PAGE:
By Paige Kieffer
The Minnehaha Creek Watershed District has partnered with the U.S. Geological Survey to monitor water levels on Lake Minnetonka and the Minnehaha Creek.
The Minnehaha Creek Watershed District is celebrating its 50th anniversary this year. Gray’s Bay Dam in Wayzata was built in 1979 to help control flooding along the creek.
Telly Mamayek, the watershed district director of communications and education, said the watershed was founded in 1967 after Twin Cities’ residents along the creek created a petition to form a watershed. This was sparked by massive flooding that occurred during the spring of 1966, causing many neighborhoods to flood.
“Flood Prevention is why the Minnehaha Creek Watershed District was founded,” Mamayek said.
Laura Domyancich, watershed district project and land technician added, “This was actually the first project of the Minnehaha Creek Watershed District and we were asked to figure out a solution for flooding on the creek and how to maintain a lake level that was viable to the lake while also maintaining a level of flow through the creek.”
Domyancich controls the output of water from the dam by using hand-cranked wheels that she adjusts three times a week, sometimes more often if conditions warrant. She takes readings from gauges located on the both sides of the dam and then adjusts the amount of water discharged based on the readings.
“We have these gauges to understand where the lake and creek are at throughout the day and throughout the week,” Domyancich said.
The watershed district partnered with the U.S. Geological Survey this spring to add an automated measuring gauge at the dam. This new gauge and another at Hiawatha Avenue in Minneapolis, take flow level and the elevation measurements.
The recorded data can be viewed in real time at bit.ly/2riWvaG.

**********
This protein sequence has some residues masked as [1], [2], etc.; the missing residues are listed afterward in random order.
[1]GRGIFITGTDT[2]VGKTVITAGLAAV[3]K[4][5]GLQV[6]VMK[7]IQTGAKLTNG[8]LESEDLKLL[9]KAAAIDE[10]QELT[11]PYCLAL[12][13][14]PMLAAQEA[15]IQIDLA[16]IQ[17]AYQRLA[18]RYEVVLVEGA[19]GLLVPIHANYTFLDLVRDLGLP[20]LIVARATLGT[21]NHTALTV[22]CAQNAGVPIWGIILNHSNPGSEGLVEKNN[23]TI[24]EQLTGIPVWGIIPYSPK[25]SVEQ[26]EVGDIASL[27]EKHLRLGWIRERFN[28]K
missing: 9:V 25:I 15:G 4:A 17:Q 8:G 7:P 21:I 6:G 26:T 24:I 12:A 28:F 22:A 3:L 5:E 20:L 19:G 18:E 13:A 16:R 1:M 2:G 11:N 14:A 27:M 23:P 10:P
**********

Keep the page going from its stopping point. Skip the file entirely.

Domyancich said that having these measurements has assisted in controlling water levels to help prevent flooding.
The watershed district also partners with Hennepin County Emergency Management and the National Weather Service. All the organizations work together to track weather patterns to better predict what water levels will be on the lake and therefore allowing water flow onto Minnehaha Creek be better controlled.
The county emergency management has weather stations in Minnetrista and St. Bonifacious, where they provide the watershed district with real time data on humidity, temperatures, wind and other basic weather information. The weather information from the upper watershed creeks, including Painter’s Creek and Six Mile Creek, helps predict how Lake Minnetonka water levels will be affected by the water flowing into the lake from these streams.
“While weather can be very different throughout our 180 square miles, that gives us an opportunity to understand exactly understand how much water we’re getting in the upper watershed and how it will effect lake levels down the line,” said Domyancich.
The watershed district also has a partnership with the National Weather Service to receive weather data and precipitation predictions that assist with increasing lake discharge in advance of high precipitation and decreasing discharge shortly before the rain begins to provide capacity in Minnehaha Creek.
“It’s been huge benefit in the last couple of years,” Domyancich said. “This year we’ve had really rainy spring, and last year we had a really rainy fall, so with the National Weather Service’s precipitation predictions, we’ve been able to keep good levels.”
On June 16, after a few major storms, Lake Minnetonka’s water level was at 929.5 feet. According to the operating plan, when the lake is at that level during June, the watershed discharges water at a rate of 20-150 cubic feet per second. The current discharge is 150 cubic feet per second to provide some room in the lake for additional rainfall and runoff without overwhelming the creek during rain events.
“This is really a balancing act between the lake and the creek, so we want to protect both and we want to protect residents from property damage and we want to protect the resources also from damage from high waters,” said Mamayek. “It’s really controlling the water levels before and after rain. It’s one large system and the dam is the control mechanism that helps control and manage water levels on both sides.”
Domyancich said she also adjusts the dam and releases higher levels of discharge before a major storm event to create room in the lake for the additional rainfall. The precipitation that collects in Lake Minnetonka is slowly released during the days after a storm.
She said the lake has a spillway in Wayzata in case of unusual high water.
“We have essentially kept up with what has been coming into the lake, from precipitation through discharge, and without putting too much water out onto the creek and flooding it,” Domyancich said. “It’s been a balancing act the past few weeks that we’ve had a lot of rain but it has come in a metered way and we’ve been able to manage where the lake is at with discharge.”